On March 20, 2020 Illinois Governor J.B. Pritzker issued COVID-19 Executive Order No. 8, requiring most citizens of Illinois to stay at home and mandating that all non-essential businesses needed to close. The original order was set to expire on March 21st, but has been renewed more than once since then, and is currently set to expire on April 30th.
Since that shelter in place order was issued there has been considerable confusion amongst many divorced and never-married parents who divide parenting time for their children pursuant to court order. Does the Governor’s order mean that parenting time schedules are suspended? Will the time and place for exchanges need to be modified? What about parents who are essential workers, but might be exposed to the virus?
Fortunately, the Executive Order itself has language that addresses some of those concerns. Section 14(e) specifically notes that individuals are permitted to travel when required by court order, “including to transport children pursuant to a custody agreement.” Section 14(b) also states more generally that “travel to care for the elderly, minors, dependents, persons with disabilities, or other vulnerable persons” is also permitted during the time we are all sheltering in place.
Pursuant to the plain language of the Governor’s order, the State contemplated that parenting time exchanges would be exempted from travel restrictions otherwise being imposed during this time. Since issuance of that Order, it has also been the consensus of Judges and practicing family law attorneys that parenting time schedules should continue uninterrupted during this time (in whatever manner was previously ordered). Governor Pritzker’s stay at home order, on its own, does not suspend or change the language of people’s custody agreements.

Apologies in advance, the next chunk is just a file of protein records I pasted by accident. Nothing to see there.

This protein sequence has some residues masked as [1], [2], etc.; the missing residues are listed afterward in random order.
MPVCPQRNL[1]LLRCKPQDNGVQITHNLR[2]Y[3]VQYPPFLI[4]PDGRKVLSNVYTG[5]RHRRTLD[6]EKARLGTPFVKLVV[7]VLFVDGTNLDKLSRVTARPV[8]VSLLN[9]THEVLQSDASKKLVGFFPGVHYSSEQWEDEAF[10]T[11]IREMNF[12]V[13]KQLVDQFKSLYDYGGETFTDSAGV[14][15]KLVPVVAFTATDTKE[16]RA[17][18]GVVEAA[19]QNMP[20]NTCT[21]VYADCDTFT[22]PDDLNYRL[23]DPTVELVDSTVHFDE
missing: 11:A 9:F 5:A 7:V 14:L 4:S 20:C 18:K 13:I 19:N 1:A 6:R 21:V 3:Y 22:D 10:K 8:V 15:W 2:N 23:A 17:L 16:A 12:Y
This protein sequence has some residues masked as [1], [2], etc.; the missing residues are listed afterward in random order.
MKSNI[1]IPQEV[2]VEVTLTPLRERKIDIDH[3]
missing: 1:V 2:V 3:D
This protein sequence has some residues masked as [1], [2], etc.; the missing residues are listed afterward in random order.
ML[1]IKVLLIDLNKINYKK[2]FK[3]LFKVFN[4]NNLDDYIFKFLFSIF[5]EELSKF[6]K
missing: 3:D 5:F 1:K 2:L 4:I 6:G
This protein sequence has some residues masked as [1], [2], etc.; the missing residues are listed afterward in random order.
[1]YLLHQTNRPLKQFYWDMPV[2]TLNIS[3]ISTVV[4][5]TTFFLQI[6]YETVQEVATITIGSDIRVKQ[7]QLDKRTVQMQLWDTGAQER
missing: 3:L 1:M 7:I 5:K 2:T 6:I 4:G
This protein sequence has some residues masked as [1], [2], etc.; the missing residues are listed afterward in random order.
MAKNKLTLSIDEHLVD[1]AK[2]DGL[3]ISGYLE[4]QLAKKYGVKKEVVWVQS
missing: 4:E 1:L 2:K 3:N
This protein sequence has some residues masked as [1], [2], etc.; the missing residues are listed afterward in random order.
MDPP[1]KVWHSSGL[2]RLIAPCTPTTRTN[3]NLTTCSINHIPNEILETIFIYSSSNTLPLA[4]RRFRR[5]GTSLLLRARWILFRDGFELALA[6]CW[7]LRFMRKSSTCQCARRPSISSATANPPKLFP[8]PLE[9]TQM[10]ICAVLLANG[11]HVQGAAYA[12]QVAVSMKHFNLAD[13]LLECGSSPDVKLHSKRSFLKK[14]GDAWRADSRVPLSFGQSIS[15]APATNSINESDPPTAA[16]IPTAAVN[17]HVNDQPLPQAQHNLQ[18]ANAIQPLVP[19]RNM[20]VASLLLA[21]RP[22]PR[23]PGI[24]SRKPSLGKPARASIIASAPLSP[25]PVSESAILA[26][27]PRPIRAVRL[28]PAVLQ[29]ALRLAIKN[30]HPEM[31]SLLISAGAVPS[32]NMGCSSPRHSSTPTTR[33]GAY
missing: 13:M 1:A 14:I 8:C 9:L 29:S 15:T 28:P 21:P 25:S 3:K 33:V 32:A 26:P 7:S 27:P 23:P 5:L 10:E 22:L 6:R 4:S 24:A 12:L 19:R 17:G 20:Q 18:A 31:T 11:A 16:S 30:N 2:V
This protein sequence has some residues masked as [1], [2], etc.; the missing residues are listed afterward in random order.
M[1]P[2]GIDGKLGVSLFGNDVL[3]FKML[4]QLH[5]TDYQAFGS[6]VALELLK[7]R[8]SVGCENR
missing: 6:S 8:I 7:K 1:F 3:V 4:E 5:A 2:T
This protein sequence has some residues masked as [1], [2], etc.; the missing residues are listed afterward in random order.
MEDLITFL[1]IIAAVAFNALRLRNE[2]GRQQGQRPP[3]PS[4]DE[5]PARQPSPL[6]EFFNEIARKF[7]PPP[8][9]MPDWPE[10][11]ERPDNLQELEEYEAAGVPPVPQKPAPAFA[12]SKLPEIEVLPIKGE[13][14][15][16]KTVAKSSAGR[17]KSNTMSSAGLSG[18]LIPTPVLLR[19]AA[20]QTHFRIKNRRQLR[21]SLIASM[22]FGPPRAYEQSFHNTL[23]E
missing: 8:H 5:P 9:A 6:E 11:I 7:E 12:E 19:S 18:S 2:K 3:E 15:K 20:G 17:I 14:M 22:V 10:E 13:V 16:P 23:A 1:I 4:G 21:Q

Obviously, common sense should still prevail. With stores and restaurants closed, it may be impossible to do visitation exchanges indoors at most public places right now. Curbside or parking lot exchanges can work as just as well. When presented with such logistical issues, parents should try to work out whatever seems reasonable.
Less clear is what should happen right now if one parent is working a job with high potential for exposure to the virus. Those situations probably need to be addressed on a case by case basis. Even during this period when the courts are mostly closed, true emergencies can still be heard. That said, a child’s life or safety better be genuinely threatened! This is not a time for frivolous litigation.
As a parting thought, how parents behave during these difficult times could very well have repercussions for them once the courts re-open and things are “back to normal.” I believe that if a parent behaves badly during the COVID-19 crisis, such as unjustifiably denying the other parent parenting time with a child, there could be a day of reckoning later on. Such behavior could lead to the other parent getting substantial make-up parenting time or could even be the basis for significant changes to the parties’ parenting agreement on a longer-term basis.